Related subject: a US naval guy I knew once told me that the largest US aircraft carriers were so long that they had to take into account the curvature of the earth in their design (only by an inch or so but still, impressive). Is that true or was he just filling me with seamen?

An aircraft carrier must confront waves that are much, much higher than an inch. If they had to accommodate such a small effect from curvature, the waves would kill them.

Along those lines, the towers of the Golden Gate Bridge are not perfectly parallel… they are further apart at the top to account for the Earth’s curvature.

As somebody who’s spent some limited time at sea, I must say I’m surprised that the simplex experiment hasn’t been mentioned yet. Find an opportunity on a fairly clear day to sit in the wake of a large ship (ideally a tall ship, as sails and hull make a nice contrast) and note how the hull disappears under the horizon before the sails do. I’ve seen this effect through regular binoculars plenty of times.

A Nimitz class carrier is 333m long. I get the curvature at that distance to be 9mm, one third of an inch. the keel and deck lines have been drawn straight in any project I’ve been involved with, buoyancy and longitudinal strength calcs included. Maybe the measurements of building block positions on the assembly site? If they need a long horizontal measure, they need to take into account the fraction of degree angle? I’m no expert in this, but their laser equipment is easily capable of fraction of mm accuracy and they often seem to use that too.

I’ve seen this on an ocean beach. You can’t see the lower portion of ships passing in the distance on a clear day.

That’s when they’re going over the edge.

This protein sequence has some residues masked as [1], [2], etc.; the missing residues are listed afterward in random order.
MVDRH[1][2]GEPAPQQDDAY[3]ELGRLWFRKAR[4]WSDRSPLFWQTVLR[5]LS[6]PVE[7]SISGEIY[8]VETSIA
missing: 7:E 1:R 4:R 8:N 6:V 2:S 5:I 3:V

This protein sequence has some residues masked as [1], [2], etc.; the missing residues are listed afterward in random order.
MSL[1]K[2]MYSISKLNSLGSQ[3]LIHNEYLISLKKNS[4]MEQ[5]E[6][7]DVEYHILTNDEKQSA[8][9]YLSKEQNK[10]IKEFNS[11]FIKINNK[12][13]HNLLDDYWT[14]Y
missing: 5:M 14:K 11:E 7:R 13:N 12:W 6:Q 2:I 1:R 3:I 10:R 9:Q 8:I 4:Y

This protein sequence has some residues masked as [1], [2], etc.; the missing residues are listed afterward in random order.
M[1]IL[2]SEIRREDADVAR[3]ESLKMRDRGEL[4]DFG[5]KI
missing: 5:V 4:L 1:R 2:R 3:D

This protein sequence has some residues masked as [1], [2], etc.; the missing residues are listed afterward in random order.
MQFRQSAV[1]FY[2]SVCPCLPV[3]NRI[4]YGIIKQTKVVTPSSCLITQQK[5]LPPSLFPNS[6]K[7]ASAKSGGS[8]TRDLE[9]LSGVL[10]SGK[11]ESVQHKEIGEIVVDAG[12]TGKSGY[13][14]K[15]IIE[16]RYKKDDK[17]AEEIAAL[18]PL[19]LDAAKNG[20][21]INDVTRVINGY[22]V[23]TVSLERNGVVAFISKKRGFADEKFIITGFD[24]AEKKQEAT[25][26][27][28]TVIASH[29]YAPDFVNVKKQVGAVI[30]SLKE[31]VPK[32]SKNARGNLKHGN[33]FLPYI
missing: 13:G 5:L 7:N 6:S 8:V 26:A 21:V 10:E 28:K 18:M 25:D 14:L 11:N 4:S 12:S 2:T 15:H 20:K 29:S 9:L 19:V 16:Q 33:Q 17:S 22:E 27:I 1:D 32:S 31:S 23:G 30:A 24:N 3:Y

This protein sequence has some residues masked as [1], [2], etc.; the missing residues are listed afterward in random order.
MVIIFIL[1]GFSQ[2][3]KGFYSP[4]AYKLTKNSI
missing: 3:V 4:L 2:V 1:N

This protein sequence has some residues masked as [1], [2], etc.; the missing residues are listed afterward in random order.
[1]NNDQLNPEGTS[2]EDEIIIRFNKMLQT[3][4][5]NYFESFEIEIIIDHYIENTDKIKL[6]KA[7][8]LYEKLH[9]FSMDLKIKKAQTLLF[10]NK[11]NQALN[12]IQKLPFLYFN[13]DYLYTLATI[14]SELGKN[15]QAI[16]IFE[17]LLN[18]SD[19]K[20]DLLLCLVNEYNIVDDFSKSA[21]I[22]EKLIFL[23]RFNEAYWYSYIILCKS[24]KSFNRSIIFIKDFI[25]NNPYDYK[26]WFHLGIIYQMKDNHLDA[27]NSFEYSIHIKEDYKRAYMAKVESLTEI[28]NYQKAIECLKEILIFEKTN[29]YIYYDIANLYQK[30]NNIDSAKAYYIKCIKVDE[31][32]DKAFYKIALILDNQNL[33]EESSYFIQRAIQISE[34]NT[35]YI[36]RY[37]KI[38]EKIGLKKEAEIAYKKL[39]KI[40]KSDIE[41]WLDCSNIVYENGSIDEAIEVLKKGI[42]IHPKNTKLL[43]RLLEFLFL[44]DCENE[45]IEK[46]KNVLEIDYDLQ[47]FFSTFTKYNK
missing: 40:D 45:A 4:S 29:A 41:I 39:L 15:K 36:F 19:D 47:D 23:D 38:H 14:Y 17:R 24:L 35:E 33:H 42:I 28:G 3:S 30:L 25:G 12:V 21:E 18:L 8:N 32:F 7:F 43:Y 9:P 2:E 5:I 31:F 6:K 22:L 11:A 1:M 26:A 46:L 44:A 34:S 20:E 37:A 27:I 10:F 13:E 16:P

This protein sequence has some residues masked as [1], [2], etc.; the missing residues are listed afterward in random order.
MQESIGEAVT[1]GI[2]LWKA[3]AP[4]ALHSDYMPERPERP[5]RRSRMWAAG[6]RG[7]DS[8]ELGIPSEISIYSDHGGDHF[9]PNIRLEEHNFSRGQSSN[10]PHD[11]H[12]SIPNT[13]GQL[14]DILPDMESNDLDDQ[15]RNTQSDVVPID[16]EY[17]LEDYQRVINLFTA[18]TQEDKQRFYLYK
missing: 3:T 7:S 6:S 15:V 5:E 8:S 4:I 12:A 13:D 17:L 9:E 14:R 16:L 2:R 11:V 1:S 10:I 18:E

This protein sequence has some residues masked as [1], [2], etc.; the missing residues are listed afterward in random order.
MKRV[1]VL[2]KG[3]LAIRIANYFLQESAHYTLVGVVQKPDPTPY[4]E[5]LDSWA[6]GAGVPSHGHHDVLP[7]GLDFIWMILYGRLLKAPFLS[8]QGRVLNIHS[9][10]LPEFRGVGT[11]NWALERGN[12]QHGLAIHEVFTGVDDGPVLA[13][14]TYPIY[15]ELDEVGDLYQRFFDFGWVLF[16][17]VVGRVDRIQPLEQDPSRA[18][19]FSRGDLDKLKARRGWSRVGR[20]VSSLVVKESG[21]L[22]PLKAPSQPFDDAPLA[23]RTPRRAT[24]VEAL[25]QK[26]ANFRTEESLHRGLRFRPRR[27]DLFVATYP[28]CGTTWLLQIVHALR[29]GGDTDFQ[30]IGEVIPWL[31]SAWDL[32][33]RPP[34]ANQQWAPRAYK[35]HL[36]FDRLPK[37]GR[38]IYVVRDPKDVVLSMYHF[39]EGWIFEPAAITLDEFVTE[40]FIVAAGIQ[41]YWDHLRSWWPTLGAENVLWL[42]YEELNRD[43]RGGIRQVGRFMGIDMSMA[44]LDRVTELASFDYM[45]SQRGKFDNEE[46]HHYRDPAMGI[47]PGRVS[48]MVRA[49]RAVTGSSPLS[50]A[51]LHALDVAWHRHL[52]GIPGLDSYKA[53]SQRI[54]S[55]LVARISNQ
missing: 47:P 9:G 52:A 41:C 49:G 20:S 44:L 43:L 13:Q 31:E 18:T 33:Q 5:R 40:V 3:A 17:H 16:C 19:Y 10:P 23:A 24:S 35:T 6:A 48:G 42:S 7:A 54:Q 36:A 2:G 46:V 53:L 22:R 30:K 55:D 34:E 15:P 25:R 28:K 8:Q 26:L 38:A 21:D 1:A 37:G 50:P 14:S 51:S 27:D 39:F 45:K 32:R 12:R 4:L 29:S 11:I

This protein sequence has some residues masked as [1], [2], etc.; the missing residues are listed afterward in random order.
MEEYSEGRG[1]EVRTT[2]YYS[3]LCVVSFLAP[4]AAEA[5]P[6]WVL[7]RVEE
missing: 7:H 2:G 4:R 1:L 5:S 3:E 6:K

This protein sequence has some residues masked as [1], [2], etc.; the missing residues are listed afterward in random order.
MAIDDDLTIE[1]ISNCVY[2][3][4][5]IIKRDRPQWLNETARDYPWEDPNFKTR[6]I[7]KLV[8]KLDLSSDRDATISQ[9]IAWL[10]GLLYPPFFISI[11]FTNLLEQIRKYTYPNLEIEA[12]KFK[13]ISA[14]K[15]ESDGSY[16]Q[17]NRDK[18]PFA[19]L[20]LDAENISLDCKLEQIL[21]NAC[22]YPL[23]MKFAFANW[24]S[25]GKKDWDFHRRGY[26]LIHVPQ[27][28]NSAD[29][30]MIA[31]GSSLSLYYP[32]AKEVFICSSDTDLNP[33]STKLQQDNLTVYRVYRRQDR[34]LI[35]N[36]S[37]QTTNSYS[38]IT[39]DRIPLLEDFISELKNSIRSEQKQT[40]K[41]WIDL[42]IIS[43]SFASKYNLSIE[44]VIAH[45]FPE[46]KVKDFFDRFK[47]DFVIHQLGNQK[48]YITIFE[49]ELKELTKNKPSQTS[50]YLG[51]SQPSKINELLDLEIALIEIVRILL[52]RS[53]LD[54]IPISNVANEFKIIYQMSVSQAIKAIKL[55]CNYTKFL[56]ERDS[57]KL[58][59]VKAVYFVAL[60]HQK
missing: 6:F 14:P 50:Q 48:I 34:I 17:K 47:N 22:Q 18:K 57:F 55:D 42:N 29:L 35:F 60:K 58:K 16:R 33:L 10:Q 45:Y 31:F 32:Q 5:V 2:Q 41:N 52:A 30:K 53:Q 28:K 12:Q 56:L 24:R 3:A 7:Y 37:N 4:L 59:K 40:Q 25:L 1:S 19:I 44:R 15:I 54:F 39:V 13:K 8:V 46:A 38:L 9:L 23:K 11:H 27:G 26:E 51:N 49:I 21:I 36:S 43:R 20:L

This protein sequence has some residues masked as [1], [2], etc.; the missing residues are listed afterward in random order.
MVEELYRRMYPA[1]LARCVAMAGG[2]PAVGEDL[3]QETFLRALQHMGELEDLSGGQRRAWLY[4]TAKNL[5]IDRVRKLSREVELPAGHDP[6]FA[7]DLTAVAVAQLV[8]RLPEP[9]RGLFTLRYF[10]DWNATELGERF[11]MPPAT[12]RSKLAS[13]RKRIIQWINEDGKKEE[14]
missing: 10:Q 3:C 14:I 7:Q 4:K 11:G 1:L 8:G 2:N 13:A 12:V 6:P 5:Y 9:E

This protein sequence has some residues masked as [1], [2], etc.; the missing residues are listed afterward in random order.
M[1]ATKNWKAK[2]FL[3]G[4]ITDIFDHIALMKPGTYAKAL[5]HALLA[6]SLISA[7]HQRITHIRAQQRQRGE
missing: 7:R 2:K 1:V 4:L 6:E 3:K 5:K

I don’t know anything about ship building, but as far as the curvature goes, my back-of-the-napkin calculations concur with yours. In optical surveying, you have to account for curvature error over long traverses. The formula is:

C = 0.0239 D^2, where D = distance in 1000s of feet

Over 1100 feet (~333m), that works out to about 3 hundredths of a foot, which is about a third of an inch, like you say. Perhaps naively, I wouldn’t think that this requires any specific attention in design for a couple reasons:

I’d have to ask one the engineers around here, but I’m pretty sure that 3 hundredths in 1000 is well within tolerance for elevations for general construction purposes. I.e., not that you would ever pour a continuous 1100 ft. foundation slab, but if you did, you’d consider yourself lucky to not have any more error than that.

On that note, you don’t build something the size of an aircraft carrier as a continuous, totally rigid body for much the same reason you don’t build bridges or (large) foundations that way. The design of a ship of that size is going to have to accommodate a lot of flexing and expansion. For instance, if I haven’t botched the calculation, 1000 feet of steel will expand/contract by 3 inches over a temperature delta of 40F (you can get that much just from day/night cycles). In a bridge or a building, you use expansion joints. I don’t know how it works in ship design, but something has to take up that slack gracefully unless you want the structure to warp or for bolts/rivets/welds to sheer/split under the strain.